Border crossing in Baltic states remains calm ahead of Russian tourist visa ban – Baltic News Network


From Monday, September 19, entry restrictions for Russian citizens with tourist visas for the Schengen area will come into force in the Baltic States and Poland. At the Narva border crossing, the situation appears to be calm and the number of crossings is much lower compared to the summer, public broadcaster ERR reports.

According to the European Border and Coast Guard Agency, since the start of the war in Ukraine, Estonia has become the second most frequent entry point for Russian citizens into the EU.

Since the suspension of air traffic between Russia and the European Union at the end of February, nearly 300,000 Russian citizens have crossed the Narva Bridge from Russia to Estonia. From Narva, many travel on to Italy, France and other destinations in the Schengen area, while some have also spent their vacation time in Estonia.

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However, the majority of Russian citizens entering Estonia through the Narva border crossing are local residents with Estonian residence permits who are visiting relatives or on a business trip.

According to Marek Liiva, director of the border checkpoint in Narva, the number of border crossings in September has been rather low so far.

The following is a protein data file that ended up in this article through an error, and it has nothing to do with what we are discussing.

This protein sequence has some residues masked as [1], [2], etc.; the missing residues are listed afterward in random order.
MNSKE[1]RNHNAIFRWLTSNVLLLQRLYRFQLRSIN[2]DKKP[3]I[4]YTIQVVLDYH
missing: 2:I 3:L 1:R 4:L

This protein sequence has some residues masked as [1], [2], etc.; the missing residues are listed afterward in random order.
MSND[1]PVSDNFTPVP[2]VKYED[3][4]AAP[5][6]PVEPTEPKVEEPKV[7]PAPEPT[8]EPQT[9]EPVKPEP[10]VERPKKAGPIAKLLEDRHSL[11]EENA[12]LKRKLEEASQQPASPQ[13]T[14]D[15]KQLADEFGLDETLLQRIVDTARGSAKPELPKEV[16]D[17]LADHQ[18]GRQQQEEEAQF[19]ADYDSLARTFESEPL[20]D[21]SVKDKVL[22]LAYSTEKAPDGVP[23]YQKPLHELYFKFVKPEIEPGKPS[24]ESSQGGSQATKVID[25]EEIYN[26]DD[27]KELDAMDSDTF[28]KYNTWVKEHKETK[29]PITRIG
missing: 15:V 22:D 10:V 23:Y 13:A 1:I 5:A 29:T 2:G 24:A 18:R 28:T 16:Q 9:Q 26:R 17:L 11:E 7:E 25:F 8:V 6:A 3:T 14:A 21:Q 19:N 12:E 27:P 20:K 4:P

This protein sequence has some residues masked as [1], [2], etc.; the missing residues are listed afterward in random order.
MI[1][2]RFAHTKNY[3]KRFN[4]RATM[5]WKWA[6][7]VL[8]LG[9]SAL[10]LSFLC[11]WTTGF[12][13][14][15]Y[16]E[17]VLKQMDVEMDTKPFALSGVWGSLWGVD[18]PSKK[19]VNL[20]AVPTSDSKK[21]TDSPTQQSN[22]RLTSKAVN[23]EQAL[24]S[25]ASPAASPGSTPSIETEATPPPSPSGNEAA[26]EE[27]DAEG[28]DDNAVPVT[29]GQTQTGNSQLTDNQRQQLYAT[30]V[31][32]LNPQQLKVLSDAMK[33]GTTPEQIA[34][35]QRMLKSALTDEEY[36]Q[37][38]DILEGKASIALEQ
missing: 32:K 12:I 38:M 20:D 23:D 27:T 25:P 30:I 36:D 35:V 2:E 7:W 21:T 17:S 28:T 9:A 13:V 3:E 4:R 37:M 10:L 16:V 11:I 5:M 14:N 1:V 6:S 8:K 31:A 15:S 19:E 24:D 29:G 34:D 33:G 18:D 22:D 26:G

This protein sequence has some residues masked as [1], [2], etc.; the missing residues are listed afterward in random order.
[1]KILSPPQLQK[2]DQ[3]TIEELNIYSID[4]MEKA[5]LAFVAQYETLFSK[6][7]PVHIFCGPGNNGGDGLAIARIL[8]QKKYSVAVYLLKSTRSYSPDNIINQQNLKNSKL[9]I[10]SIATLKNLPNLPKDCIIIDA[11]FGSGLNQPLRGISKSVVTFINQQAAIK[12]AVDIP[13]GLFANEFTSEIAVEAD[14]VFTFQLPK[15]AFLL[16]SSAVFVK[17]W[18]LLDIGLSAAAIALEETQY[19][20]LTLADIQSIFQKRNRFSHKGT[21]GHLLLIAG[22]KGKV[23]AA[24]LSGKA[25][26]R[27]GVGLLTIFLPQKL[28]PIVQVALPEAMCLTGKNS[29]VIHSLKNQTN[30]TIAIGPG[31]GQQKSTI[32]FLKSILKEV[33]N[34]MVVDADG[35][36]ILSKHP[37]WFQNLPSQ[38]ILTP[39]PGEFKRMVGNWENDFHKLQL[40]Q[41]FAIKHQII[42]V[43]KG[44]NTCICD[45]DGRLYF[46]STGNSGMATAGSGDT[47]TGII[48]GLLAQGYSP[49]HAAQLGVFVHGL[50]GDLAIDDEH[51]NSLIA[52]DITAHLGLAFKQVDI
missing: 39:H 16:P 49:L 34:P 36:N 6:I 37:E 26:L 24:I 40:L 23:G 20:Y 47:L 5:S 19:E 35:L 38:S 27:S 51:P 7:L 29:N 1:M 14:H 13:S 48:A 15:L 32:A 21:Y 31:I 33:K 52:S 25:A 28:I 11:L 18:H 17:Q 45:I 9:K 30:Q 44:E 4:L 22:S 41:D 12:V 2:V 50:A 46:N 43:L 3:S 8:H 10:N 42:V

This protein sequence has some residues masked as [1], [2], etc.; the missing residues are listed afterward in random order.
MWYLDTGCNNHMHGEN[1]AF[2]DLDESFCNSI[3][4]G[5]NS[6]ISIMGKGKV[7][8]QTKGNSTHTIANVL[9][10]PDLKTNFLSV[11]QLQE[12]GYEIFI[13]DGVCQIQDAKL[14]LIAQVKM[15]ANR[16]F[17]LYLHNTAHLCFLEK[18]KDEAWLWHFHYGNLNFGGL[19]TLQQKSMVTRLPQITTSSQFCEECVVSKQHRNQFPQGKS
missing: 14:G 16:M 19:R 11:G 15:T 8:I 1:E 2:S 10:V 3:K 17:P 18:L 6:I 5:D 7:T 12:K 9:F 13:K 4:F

“The number of border crossings has already decreased compared to summer time,” said Liiva.

Currently, nearly 4,000 people cross the border from Russia to Narva every day, three times fewer than before the coronavirus pandemic and the start of the Russian war in Ukraine. Before the new restrictions, between ten and twenty people were being sent back to Russia from the Narva border every day. Whether that number will increase, however, remains to be seen.

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Russian tourists arriving in Narva used to be eager to discuss their travel plans (with journalists at the border). However, they are now more cautious and generally seem concerned about the coming restrictions.

Aleksandr from St. Petersburg said he was very disappointed that he could no longer enter the EU via Estonia. “We’re going to Italy for the holidays. For tourism only. We do not yet know where we will be vacationing as it is not clear yet. Traveling is becoming more complicated,” he said.

In addition to Estonia, Lithuania and Latvia have also closed their borders to Russian tourists.

However, the exceptions apply to Russian diplomats, dissidents, employees of transport companies, family members of EU citizens and Russians with residence permits or national long-stay visas from Schengen countries.

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Despite the ban, some Russian citizens attempted to enter Lithuania through the Kybartai checkpoint on Monday, September 19, but others attempted to enter through the Lithuanian-Belarusian border.

Nevertheless, Russian citizens can travel through Lithuania by train to and from the Russian exclave of Kaliningrad.

Meanwhile, restrictions imposed by the Cabinet of Ministers (MK) of the Republic of Latvia on the entry of Russian citizens – holders of short-term Schengen visas – to Latvia for non-essential purposes such as tourism and recreation came into force.



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